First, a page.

This study examines the mechanism of action of reversible antagonists of the acetylcholine receptor, focusing on the relationship between antagonist binding and inhibition of the agonist-induced permeability response. Using intact BC3H-I clonal muscle cells, measurements of competition between antagonists and 125I-labeled α-toxin for surface receptors reveal Hill coefficients between 0.5 and 0.9 for antagonist association, showing that antagonists combine reversibly with multiple receptor sites of different affinity. Competition data are fit by a minimal model in which antagonists combine with two sites of equal number, A and B, that have affinities which can be distinguished prior to ligand association. The computed intrinsic dissociation constants, K(A) and K(B), yield selectivity ratios, K(B)/K(A), ranging between 4 for alcuronium and 89 for dimethyl-d-tubocurarine. Parallel measurements of inhibition of the initial rate of carbamylcholine-induced 22Na+ influx show Hill coefficients for functional antagonism between 0.9 and 1.2. When K(B)/K(A) approaches unity, the antagonist can block the response by combining with either the A or B site. In contrast, when K(B)/K(A) is large, as with dimethyl-d-tubocurarine, the antagonist blocks the response by combining primarily with the high affinity A site. The results show the two distinct sites are confined primarily to one functional receptor oligomer. In the absence of competing ligands, α-toxin shows no preference for binding to the A or B site, but in the presence of the highly selective antagonist, dimethyl-d-tubocurarine, toxin combines preferentially with the low affinity, B site. After α-toxin combines selectively with half of the available receptor sites, residual sites not occupied by toxin have an affinity for the reversible antagonist coincident with the high affinity dissociation constant of the original two-component binding function. When bound selectively, α-toxin blocks the response more effectively than when it combines with an equal number of sites in the absence of the selective ligand. Thus, functional surface receptors contain at least two initially distinguishable binding sites, both of which must be available to the agonist to elicit a permeability response.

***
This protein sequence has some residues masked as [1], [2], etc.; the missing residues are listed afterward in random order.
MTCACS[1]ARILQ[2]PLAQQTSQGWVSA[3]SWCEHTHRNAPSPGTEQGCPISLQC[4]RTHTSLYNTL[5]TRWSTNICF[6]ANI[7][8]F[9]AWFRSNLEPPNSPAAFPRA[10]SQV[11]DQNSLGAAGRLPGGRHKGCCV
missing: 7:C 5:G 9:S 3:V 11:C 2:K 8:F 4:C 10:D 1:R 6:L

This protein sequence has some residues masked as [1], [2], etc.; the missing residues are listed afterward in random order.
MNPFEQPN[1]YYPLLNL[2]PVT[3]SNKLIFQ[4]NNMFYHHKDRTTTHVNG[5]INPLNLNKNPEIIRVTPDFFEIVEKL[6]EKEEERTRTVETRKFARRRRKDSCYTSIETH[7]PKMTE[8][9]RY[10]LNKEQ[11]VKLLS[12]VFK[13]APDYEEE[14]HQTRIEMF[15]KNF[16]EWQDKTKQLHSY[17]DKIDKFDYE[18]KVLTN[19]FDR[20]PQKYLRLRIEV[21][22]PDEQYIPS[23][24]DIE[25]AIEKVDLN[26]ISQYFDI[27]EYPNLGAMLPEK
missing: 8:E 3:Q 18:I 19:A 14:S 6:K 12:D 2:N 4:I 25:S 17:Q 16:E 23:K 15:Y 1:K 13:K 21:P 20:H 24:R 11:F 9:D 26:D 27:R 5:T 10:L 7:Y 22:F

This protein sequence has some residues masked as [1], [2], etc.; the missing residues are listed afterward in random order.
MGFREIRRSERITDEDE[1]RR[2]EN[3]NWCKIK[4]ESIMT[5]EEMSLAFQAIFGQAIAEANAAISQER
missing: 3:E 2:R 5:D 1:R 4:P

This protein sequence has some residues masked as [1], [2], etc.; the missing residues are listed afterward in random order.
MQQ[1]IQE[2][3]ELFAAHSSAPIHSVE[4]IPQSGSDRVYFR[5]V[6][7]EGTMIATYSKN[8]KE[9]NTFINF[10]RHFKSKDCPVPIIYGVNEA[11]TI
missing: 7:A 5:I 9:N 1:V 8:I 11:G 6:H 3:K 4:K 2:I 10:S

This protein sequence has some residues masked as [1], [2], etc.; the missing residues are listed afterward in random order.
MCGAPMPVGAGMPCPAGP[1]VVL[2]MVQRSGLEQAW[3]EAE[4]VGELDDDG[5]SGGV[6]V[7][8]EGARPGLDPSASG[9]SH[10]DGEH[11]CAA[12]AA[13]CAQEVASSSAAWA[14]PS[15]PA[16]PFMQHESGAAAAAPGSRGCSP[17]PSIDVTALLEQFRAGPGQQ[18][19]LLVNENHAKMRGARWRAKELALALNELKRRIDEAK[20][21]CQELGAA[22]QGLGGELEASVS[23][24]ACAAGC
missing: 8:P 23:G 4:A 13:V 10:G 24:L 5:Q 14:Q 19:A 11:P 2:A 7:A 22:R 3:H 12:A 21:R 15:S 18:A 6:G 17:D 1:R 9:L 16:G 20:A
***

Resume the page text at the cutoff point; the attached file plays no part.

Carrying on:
|Original language||English (US)|
|Number of pages||8|
|Journal||Journal of Biological Chemistry|
|State||Published - 1981|
ASJC Scopus subject areas
- Molecular Biology
- Cell Biology